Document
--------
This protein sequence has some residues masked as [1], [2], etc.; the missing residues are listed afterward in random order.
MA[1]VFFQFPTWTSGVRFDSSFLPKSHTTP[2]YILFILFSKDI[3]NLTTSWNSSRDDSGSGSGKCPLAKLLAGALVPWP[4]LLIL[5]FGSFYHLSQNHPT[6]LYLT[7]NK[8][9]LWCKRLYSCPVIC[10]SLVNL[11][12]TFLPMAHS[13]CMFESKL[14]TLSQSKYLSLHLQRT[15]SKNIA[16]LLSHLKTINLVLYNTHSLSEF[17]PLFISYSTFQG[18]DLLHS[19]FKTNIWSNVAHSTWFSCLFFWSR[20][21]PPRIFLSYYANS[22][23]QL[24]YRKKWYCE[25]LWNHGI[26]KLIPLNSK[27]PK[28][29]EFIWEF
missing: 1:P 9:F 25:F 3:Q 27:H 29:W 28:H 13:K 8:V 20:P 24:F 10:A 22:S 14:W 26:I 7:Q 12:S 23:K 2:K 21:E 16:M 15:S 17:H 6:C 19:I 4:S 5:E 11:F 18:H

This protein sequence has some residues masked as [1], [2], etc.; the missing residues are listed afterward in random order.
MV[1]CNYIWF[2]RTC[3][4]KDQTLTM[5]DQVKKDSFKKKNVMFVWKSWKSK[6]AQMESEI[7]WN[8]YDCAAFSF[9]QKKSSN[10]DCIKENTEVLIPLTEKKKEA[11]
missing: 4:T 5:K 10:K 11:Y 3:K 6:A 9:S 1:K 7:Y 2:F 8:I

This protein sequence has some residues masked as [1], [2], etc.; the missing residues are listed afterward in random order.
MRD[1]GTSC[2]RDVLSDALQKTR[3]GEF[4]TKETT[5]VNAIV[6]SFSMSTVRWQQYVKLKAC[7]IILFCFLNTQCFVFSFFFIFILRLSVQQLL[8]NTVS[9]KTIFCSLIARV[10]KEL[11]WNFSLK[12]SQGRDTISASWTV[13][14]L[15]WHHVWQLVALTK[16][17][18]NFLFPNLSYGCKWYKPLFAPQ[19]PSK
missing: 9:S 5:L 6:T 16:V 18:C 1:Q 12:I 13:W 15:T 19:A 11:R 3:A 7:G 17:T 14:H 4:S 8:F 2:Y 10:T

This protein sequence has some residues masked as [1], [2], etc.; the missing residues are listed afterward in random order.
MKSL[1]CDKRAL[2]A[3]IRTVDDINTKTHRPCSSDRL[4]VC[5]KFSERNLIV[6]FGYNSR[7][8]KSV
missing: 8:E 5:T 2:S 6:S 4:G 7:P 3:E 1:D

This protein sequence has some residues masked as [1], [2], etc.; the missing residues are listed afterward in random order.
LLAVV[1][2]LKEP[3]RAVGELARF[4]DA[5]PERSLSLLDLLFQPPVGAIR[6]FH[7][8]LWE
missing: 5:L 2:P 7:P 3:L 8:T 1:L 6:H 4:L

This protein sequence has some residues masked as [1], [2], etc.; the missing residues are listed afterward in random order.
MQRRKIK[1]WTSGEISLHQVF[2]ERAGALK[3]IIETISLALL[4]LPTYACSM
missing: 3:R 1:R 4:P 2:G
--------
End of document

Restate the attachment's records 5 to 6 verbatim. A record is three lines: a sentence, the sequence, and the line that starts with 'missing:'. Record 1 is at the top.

This protein sequence has some residues masked as [1], [2], etc.; the missing residues are listed afterward in random order.
LLAVV[1][2]LKEP[3]RAVGELARF[4]DA[5]PERSLSLLDLLFQPPVGAIR[6]FH[7][8]LWE
missing: 5:L 2:P 7:P 3:L 8:T 1:L 6:H 4:L

This protein sequence has some residues masked as [1], [2], etc.; the missing residues are listed afterward in random order.
MQRRKIK[1]WTSGEISLHQVF[2]ERAGALK[3]IIETISLALL[4]LPTYACSM
missing: 3:R 1:R 4:P 2:G